A Plant Extract to Treat ADHD

By Eve Kessler, Esq.


Nutrition studies suggest that OPCs—plant-based compounds—may have a positive effect on ADHD. These safe and natural substances have been associated with improving attention and focus

Nutritional psychiatry is a growing field that focuses on the importance of essential nutrients in treating mental health conditions, including ADHD. James M. Greenblatt, MD, a specialist in integrative medicine for ADHD and author of Finally Focused: The Breakthrough Natural Treatment Plan for ADHD, suggests that “nutrition is the one underlying cause that is most overlooked by conventional doctors.” He emphasizes that the right nutrients—vitamins, minerals, fatty acids, amino acids, and hormones—can make the difference in ADHD treatment, dramatically changing behavior for the better. 


Modern science has confirmed that treatment with a plant-based compound—oliogomeric proanthocyanidins (OPCs)–is a safe and effective way to support cognitive function, memory, and brain activation in adults and children with ADHD. In fact, in one small study, treatment with a regimen of OPCs worked as well as Ritalin.

Described as a ”miracle antioxidant” in the bestselling book Miracle Cures, by Jean Carper, OPCs are a type of polyphenol, a chemical compound produced by plants to protect themselves from environmental harm. Polyphenol is a dark, rich plant pigment—red in cranberries, blueberries and grapes; green in green tea; dark brown in dark chocolate. OPCs are also found in grapeseed, gingko biloba, plums, peaches, pine needles, and pine bark.

OPCs influence the neurochemistry of ADHD brains in relation to three types of brain waves: alpha waves (relaxation brain waves produced during meditation and yoga); beta waves (short, fast brain waves used when we’re concentrating); and theta waves (slow waves present during light sleep or daydreaming, when we’re unfocused).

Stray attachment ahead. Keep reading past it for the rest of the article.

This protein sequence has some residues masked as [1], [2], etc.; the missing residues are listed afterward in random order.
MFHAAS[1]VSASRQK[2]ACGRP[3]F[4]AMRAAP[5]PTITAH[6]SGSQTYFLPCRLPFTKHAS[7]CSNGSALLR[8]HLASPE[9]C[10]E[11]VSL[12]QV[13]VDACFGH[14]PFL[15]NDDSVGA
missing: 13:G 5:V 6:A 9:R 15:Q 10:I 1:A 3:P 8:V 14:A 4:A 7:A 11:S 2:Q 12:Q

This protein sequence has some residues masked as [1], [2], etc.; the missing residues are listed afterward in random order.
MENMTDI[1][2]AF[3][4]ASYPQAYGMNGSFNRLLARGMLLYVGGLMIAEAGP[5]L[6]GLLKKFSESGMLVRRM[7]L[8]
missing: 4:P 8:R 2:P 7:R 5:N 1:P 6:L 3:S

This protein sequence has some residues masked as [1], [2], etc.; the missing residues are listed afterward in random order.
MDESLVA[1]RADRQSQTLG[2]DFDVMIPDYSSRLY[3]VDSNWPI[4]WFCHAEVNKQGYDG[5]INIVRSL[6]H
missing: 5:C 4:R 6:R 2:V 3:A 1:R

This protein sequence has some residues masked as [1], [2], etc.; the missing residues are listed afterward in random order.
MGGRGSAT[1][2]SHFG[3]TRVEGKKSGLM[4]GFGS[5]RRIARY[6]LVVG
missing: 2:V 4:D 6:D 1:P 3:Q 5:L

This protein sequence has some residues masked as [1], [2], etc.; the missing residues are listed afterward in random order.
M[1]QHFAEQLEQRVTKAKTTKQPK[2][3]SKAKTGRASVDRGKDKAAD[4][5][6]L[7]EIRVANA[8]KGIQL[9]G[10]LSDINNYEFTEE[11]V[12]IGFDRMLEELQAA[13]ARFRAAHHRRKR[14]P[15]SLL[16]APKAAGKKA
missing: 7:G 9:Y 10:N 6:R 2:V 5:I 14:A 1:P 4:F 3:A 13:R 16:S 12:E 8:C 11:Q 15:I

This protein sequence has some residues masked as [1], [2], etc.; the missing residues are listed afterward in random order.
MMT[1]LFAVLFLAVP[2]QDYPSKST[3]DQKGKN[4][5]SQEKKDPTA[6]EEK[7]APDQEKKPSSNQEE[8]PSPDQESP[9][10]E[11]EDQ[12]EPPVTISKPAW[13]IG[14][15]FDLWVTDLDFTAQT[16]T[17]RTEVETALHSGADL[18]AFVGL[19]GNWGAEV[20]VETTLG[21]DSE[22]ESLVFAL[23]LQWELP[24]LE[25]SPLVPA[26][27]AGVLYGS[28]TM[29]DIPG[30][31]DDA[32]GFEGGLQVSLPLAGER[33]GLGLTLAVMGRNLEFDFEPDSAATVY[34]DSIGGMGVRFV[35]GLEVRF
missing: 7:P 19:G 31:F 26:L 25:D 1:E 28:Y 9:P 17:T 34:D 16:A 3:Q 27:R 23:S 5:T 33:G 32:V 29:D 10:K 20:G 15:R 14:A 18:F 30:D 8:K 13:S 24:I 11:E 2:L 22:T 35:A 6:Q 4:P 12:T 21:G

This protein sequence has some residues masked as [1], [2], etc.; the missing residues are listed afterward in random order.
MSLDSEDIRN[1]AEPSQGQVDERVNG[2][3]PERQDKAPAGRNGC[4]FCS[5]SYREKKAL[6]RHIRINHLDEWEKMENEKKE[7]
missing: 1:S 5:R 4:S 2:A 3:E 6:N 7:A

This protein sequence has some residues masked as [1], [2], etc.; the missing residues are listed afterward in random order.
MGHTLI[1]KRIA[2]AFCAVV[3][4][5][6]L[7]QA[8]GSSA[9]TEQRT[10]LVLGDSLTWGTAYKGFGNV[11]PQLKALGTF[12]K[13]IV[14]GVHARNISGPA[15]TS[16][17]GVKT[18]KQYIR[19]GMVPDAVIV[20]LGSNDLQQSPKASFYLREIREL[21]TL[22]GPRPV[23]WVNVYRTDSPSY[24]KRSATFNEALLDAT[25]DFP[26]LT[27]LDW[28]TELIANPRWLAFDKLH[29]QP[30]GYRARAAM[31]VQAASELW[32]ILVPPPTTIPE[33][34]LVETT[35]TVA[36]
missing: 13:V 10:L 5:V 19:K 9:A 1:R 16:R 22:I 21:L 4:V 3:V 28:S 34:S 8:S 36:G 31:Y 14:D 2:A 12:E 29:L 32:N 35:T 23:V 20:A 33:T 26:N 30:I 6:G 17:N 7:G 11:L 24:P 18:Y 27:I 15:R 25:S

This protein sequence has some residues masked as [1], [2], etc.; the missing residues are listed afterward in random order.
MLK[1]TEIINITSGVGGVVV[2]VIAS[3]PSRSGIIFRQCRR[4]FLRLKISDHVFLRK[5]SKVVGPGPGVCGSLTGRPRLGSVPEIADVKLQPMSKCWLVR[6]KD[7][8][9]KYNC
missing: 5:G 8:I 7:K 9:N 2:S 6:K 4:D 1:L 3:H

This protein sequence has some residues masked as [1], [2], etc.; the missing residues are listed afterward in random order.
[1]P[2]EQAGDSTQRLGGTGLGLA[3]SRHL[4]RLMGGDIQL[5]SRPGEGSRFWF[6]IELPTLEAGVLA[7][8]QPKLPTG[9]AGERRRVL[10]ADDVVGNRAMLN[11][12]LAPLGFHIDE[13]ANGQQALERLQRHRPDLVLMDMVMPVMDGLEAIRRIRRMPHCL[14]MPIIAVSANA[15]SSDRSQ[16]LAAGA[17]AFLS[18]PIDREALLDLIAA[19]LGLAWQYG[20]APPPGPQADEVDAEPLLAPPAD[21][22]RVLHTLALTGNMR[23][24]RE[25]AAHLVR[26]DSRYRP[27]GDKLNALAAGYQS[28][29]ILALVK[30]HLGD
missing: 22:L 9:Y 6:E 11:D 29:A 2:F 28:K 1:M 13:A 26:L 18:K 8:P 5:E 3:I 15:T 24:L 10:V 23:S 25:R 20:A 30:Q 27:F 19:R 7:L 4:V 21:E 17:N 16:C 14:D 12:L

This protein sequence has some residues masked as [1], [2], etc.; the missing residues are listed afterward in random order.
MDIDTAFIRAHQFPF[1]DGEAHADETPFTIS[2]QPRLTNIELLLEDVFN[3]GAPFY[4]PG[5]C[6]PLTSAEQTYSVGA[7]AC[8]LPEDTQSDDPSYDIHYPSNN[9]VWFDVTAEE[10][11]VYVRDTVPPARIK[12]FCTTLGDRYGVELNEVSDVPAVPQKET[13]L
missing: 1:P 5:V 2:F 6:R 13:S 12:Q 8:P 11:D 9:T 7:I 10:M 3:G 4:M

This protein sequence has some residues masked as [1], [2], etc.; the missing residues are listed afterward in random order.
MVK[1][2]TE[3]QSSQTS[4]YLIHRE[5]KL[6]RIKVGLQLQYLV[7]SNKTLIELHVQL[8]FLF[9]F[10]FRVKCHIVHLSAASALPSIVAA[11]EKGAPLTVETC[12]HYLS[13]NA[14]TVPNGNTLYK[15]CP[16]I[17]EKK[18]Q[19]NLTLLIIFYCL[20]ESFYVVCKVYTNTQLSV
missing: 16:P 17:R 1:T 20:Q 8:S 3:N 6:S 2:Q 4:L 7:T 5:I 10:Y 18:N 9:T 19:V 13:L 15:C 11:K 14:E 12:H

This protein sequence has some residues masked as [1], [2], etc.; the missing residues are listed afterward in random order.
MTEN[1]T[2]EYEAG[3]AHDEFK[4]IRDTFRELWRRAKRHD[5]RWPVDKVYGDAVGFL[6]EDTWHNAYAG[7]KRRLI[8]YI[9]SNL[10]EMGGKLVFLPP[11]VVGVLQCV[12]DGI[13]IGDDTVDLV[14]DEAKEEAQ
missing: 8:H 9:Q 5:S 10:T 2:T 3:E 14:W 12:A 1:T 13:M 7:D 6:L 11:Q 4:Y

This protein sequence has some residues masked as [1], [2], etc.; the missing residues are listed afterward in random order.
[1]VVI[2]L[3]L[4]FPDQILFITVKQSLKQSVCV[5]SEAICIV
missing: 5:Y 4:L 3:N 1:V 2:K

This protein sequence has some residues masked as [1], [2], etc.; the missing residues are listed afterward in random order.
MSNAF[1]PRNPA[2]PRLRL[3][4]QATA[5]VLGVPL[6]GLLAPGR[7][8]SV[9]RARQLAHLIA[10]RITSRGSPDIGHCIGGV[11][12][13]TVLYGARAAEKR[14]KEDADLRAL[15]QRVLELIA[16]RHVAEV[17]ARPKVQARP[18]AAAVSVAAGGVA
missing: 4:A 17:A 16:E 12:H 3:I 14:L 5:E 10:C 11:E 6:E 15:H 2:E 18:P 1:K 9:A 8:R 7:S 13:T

EEGs, which measure brain activity, show that ADHD brains have atypical brain wave patterns—increased slow-wave activity, indicating a lack of focus, and decreased fast-wave activity, signifying a lack of concentration.

While this slow-wave/fast-wave ratio is predictive of ADHD across the lifespan, studies show that treatment with OPCs improves the ratio. Research indicates, for example, that grape seed, blueberry, and green tea extracts all decrease slow waves, thereby improving the ability to pay attention, and blueberry concentrate increases brain activation in areas associated with working memory and executive function.

This article is based on an ADDitude Expert Webinar, The Important Role of OPCs and Trace Minerals in ADHD, by James Greenblatt, MD, chief medical officer and vice president of medical services in Waltham, MA, clinical faculty member at Tufts Medical School and Dartmouth’s Geisel School of Medicine, and the author of Finally Focused: The Breakthrough Natural Treatment Plan for ADHD.

Eve Kessler, Esq., a former criminal appellate attorney with The Legal Aid Society, NYC, is Executive Director of SPED*NET, Special Education Network of Wilton (CT), and a Contributing Editor of Smart Kids.

Note: Plantbased recommendations as a treatment for ADHD have not yet undergone rigorous evaluation and have not been shown to be effective in research trials. Use of interventions such as those presented here ought to be discussed with your testing physician.
Jill M. Harkavy-Friedman, Ph.D.

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